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Santa Clara County indoor businesses come to a halt after being added to state’s COVID-19 watch list

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SAN JOSE, Calif. (KRON) – Today is the day after indoor businesses, like hair and nail salons, were shut down after being reopened for just two days in Santa Clara County.  

It’s still not clear just how long the latest shutdown will last but KRON4 is told that hair and nail salons and other indoor activities will likely resume once Santa Clara County comes off the state’s COVID-19 watch list.

It was a busy Hair Handlers Salon in San Jose’s Willow Glen Neighborhood on Monday.  

The was empty salon Wednesday after the state ordered all salons to close again.  

Newly furloughed stylists and owner Yvonne Sotelo spoke with KRON4 and says some salons are considering whether to defy the order.

“They are wanting to get together all at once and open up together, what can they do to all of us,” Yvonne Sotelo said.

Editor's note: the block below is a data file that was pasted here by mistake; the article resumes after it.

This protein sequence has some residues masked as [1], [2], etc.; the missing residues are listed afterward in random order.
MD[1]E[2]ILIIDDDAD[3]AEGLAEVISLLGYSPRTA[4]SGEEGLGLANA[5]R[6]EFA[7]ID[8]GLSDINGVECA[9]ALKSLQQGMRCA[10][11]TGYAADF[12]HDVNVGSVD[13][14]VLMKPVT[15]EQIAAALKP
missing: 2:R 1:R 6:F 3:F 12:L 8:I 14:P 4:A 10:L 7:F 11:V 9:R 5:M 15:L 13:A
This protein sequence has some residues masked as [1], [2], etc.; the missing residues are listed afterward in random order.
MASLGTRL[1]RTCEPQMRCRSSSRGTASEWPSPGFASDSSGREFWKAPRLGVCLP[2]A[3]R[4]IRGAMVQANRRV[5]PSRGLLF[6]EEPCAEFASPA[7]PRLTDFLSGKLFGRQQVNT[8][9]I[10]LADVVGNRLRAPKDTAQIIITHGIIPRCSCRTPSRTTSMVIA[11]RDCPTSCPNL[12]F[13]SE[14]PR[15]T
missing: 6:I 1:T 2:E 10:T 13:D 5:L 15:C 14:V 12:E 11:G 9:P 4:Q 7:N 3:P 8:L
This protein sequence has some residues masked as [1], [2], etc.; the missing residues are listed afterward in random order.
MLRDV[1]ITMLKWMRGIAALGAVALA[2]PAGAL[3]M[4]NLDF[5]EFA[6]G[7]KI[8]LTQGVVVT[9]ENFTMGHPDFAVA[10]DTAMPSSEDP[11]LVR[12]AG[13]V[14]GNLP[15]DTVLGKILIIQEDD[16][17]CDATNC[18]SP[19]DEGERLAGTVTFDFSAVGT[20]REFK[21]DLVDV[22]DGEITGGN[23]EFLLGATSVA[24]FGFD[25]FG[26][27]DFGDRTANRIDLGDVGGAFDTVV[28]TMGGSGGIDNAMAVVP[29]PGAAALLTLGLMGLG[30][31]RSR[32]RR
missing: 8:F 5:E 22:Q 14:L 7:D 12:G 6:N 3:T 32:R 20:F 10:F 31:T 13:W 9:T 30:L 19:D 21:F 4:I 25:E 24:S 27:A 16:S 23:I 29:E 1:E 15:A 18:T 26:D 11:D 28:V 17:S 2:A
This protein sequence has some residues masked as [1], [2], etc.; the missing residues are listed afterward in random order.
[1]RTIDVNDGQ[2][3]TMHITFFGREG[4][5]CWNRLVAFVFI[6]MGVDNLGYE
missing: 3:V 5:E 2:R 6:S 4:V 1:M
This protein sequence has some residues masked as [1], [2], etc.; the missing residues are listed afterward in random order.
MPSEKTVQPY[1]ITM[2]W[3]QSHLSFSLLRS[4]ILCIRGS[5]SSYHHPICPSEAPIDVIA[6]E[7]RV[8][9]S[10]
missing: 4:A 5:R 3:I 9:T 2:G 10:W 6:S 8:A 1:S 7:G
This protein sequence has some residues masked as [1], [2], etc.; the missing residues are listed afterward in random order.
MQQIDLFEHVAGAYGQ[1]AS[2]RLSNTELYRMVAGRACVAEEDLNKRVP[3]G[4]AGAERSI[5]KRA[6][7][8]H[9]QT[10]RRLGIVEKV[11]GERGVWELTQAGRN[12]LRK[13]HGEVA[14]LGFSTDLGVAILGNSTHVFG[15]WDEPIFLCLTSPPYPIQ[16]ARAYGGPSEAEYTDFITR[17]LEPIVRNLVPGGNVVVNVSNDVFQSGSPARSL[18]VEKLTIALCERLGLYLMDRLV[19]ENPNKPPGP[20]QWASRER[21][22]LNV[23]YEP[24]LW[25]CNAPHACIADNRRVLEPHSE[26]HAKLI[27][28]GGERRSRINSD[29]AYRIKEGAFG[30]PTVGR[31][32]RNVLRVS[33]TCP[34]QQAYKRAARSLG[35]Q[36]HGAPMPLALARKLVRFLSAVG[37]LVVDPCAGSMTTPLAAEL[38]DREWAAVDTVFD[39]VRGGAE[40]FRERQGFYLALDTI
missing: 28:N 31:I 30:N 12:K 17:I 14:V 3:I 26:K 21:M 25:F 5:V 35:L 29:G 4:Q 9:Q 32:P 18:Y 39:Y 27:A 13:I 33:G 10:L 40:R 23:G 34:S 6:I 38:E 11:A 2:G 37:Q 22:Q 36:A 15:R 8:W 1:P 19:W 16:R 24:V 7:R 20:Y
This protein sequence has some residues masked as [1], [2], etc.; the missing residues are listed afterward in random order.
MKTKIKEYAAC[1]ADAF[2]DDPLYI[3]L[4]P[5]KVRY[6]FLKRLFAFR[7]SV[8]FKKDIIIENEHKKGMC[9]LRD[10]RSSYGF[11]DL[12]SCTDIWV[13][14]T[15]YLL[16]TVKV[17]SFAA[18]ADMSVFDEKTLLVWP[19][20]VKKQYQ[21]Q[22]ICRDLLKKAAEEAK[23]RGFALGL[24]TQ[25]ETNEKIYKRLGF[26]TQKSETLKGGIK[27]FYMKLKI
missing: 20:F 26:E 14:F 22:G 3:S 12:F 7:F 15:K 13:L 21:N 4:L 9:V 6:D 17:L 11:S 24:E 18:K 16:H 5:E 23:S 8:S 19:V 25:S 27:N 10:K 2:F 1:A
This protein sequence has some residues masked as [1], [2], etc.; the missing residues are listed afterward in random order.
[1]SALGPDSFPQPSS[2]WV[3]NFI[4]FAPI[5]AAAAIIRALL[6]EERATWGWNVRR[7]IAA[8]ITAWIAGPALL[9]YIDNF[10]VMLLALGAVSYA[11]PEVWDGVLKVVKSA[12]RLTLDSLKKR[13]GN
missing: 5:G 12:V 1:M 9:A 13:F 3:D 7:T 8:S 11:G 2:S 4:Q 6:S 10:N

Despite having complied with all safety precautions under a new local health order that let them open on Monday, hair and nail salons, gyms and many other indoor businesses were forced to close at midnight on Tuesday.  

They can open again as soon as the county is removed from the state’s COVID-19 watchlist, says Supervisor Dave Corteze.

“Even though it’s frustrating for salons and some other shops because the state order supersedes the local order, that will stop, the state order will essentially back off as soon as we come off the watch list and that is dependent on hospitalizations right now,” Corteze said. 

A petition to reopen salons  has 40,000 signatures, another seeks to allow salons to operate outdoors.  

Sources say the new shutdown will force many stylists into homes and backyards putting themselves and others at risk.  

Stylist Elizabeth Butron was forced to cancel two weeks worth of appointments as her bills keep piling up.

“I pay rent where I live, I have to feed myself, pay gas. I have bills, I’m having a hard time,” Elizabeth Butron said.

“We need to get back to work, it’s our livelihood. We have clients, we’re just, they’re mental state has been affected by this also,” Laura Ferrante said.

Getting on and off the state’s COVID-19 watch list is not just based on hospitalizations, but also on the number of new COVID-19 cases.

Right now, both numbers are on the increase in Santa Clara County.

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